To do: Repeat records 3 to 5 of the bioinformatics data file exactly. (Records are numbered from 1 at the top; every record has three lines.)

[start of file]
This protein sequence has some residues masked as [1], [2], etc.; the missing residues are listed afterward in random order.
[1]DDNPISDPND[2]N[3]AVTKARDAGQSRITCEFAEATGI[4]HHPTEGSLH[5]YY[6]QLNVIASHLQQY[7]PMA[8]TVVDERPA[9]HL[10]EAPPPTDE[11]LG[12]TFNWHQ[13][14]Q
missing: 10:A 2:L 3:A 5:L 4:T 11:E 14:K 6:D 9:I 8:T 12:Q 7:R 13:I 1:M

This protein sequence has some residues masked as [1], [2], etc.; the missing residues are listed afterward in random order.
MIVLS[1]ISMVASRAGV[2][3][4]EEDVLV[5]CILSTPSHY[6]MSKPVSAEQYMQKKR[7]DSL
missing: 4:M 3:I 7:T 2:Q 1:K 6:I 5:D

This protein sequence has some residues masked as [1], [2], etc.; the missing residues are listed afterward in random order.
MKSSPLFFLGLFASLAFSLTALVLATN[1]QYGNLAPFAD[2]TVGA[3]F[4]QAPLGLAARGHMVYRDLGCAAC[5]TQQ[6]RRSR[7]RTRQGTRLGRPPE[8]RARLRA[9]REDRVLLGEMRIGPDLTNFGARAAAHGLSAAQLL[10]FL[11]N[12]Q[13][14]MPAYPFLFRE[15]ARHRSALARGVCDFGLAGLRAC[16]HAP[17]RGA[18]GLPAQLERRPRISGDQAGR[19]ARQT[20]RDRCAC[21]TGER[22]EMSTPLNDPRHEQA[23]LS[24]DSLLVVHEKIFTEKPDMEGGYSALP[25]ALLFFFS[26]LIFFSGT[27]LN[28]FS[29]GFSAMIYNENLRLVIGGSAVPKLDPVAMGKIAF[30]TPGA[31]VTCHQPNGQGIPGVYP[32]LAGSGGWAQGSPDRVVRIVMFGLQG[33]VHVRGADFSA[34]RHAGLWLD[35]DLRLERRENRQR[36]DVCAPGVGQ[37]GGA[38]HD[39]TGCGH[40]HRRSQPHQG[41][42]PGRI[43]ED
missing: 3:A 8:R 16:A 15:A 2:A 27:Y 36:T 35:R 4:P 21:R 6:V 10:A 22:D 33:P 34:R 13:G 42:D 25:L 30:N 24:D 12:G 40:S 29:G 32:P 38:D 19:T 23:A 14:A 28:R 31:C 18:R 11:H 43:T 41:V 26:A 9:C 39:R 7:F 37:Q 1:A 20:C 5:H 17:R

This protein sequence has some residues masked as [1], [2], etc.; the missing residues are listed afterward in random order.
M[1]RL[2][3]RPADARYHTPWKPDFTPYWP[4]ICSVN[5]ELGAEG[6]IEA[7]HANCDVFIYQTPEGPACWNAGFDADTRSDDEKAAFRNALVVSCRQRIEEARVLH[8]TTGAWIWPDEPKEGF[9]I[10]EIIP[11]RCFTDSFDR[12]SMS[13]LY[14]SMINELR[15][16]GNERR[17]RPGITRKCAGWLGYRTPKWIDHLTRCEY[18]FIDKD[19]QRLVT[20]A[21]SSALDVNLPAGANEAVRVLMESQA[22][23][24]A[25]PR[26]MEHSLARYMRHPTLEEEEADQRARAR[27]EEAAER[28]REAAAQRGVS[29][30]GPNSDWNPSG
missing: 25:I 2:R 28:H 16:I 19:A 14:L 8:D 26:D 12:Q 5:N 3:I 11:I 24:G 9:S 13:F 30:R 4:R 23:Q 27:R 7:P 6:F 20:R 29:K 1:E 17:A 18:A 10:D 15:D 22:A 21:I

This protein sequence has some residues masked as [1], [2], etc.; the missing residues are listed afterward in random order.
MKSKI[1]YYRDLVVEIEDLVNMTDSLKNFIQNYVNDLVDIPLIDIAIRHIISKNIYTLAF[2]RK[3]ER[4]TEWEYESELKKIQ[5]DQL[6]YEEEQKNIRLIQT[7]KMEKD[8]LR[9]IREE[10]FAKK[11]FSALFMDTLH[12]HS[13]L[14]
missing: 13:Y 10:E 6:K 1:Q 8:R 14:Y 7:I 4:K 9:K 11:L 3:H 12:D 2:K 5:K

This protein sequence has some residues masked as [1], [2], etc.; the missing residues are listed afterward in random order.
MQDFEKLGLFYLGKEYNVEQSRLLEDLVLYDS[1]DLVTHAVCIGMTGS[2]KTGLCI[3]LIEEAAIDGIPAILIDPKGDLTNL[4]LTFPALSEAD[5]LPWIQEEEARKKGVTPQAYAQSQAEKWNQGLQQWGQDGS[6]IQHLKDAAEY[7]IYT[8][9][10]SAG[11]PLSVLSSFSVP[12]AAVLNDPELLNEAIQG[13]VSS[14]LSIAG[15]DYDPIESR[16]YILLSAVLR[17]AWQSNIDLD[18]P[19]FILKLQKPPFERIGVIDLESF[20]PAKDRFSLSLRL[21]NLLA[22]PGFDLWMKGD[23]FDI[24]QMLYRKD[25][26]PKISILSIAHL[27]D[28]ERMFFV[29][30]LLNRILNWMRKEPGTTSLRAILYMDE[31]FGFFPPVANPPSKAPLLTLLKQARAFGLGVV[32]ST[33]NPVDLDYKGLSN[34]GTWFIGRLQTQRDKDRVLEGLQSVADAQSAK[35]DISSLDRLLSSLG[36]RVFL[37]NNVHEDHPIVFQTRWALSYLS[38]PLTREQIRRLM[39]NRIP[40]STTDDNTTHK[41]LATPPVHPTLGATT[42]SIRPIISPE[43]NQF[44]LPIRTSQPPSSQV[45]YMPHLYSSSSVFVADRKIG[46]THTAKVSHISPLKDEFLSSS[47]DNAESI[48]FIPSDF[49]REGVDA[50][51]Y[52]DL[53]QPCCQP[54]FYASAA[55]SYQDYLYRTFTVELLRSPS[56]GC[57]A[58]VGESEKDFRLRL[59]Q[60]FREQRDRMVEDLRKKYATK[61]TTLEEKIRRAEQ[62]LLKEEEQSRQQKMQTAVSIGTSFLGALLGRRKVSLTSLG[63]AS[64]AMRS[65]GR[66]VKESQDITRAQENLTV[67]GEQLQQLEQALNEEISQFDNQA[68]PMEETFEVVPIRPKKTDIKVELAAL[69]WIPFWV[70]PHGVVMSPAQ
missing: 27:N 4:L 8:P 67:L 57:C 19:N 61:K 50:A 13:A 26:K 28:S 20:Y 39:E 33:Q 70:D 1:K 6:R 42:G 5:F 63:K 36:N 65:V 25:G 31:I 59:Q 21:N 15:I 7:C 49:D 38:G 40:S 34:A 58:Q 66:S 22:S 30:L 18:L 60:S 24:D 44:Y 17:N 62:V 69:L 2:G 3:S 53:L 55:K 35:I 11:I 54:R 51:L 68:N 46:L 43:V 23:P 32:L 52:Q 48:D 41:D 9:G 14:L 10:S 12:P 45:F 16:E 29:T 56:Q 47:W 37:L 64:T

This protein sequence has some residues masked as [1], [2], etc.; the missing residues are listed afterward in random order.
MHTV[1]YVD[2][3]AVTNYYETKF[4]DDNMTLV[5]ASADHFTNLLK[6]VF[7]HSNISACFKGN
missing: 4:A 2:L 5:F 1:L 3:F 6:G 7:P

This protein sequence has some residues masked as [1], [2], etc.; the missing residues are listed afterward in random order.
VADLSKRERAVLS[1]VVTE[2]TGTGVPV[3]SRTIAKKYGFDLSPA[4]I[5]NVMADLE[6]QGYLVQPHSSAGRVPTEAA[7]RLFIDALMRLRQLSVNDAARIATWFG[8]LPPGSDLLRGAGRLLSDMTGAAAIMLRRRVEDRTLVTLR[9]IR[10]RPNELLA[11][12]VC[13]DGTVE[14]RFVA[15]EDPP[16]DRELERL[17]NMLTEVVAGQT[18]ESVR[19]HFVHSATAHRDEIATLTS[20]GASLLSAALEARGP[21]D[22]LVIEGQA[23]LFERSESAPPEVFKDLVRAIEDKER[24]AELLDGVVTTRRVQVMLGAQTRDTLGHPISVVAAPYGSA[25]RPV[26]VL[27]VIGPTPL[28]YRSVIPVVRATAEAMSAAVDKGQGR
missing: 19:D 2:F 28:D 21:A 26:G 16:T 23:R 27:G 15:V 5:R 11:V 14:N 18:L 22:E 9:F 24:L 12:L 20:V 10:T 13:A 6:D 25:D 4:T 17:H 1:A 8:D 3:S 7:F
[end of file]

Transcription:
This protein sequence has some residues masked as [1], [2], etc.; the missing residues are listed afterward in random order.
MKSSPLFFLGLFASLAFSLTALVLATN[1]QYGNLAPFAD[2]TVGA[3]F[4]QAPLGLAARGHMVYRDLGCAAC[5]TQQ[6]RRSR[7]RTRQGTRLGRPPE[8]RARLRA[9]REDRVLLGEMRIGPDLTNFGARAAAHGLSAAQLL[10]FL[11]N[12]Q[13][14]MPAYPFLFRE[15]ARHRSALARGVCDFGLAGLRAC[16]HAP[17]RGA[18]GLPAQLERRPRISGDQAGR[19]ARQT[20]RDRCAC[21]TGER[22]EMSTPLNDPRHEQA[23]LS[24]DSLLVVHEKIFTEKPDMEGGYSALP[25]ALLFFFS[26]LIFFSGT[27]LN[28]FS[29]GFSAMIYNENLRLVIGGSAVPKLDPVAMGKIAF[30]TPGA[31]VTCHQPNGQGIPGVYP[32]LAGSGGWAQGSPDRVVRIVMFGLQG[33]VHVRGADFSA[34]RHAGLWLD[35]DLRLERRENRQR[36]DVCAPGVGQ[37]GGA[38]HD[39]TGCGH[40]HRRSQPHQG[41][42]PGRI[43]ED
missing: 3:A 8:R 16:A 15:A 2:A 27:Y 36:T 35:R 4:P 21:R 6:V 10:A 22:D 33:P 34:R 13:G 42:D 25:L 30:N 24:D 12:G 40:S 29:G 32:P 38:D 19:T 23:A 14:A 28:R 31:C 18:R 11:H 43:T 41:V 26:A 9:C 39:R 7:F 37:Q 1:A 20:C 5:H 17:R

This protein sequence has some residues masked as [1], [2], etc.; the missing residues are listed afterward in random order.
M[1]RL[2][3]RPADARYHTPWKPDFTPYWP[4]ICSVN[5]ELGAEG[6]IEA[7]HANCDVFIYQTPEGPACWNAGFDADTRSDDEKAAFRNALVVSCRQRIEEARVLH[8]TTGAWIWPDEPKEGF[9]I[10]EIIP[11]RCFTDSFDR[12]SMS[13]LY[14]SMINELR[15][16]GNERR[17]RPGITRKCAGWLGYRTPKWIDHLTRCEY[18]FIDKD[19]QRLVT[20]A[21]SSALDVNLPAGANEAVRVLMESQA[22][23][24]A[25]PR[26]MEHSLARYMRHPTLEEEEADQRARAR[27]EEAAER[28]REAAAQRGVS[29][30]GPNSDWNPSG
missing: 25:I 2:R 28:H 16:I 19:A 14:L 8:D 26:D 12:Q 5:N 3:I 11:I 24:G 9:S 13:F 30:R 4:R 23:Q 27:R 7:P 6:F 20:R 29:K 1:E 17:A 18:A 10:D 15:D 22:A 21:I

This protein sequence has some residues masked as [1], [2], etc.; the missing residues are listed afterward in random order.
MKSKI[1]YYRDLVVEIEDLVNMTDSLKNFIQNYVNDLVDIPLIDIAIRHIISKNIYTLAF[2]RK[3]ER[4]TEWEYESELKKIQ[5]DQL[6]YEEEQKNIRLIQT[7]KMEKD[8]LR[9]IREE[10]FAKK[11]FSALFMDTLH[12]HS[13]L[14]
missing: 13:Y 10:E 6:K 1:Q 8:R 14:Y 7:I 4:K 9:K 11:L 3:H 12:D 2:K 5:K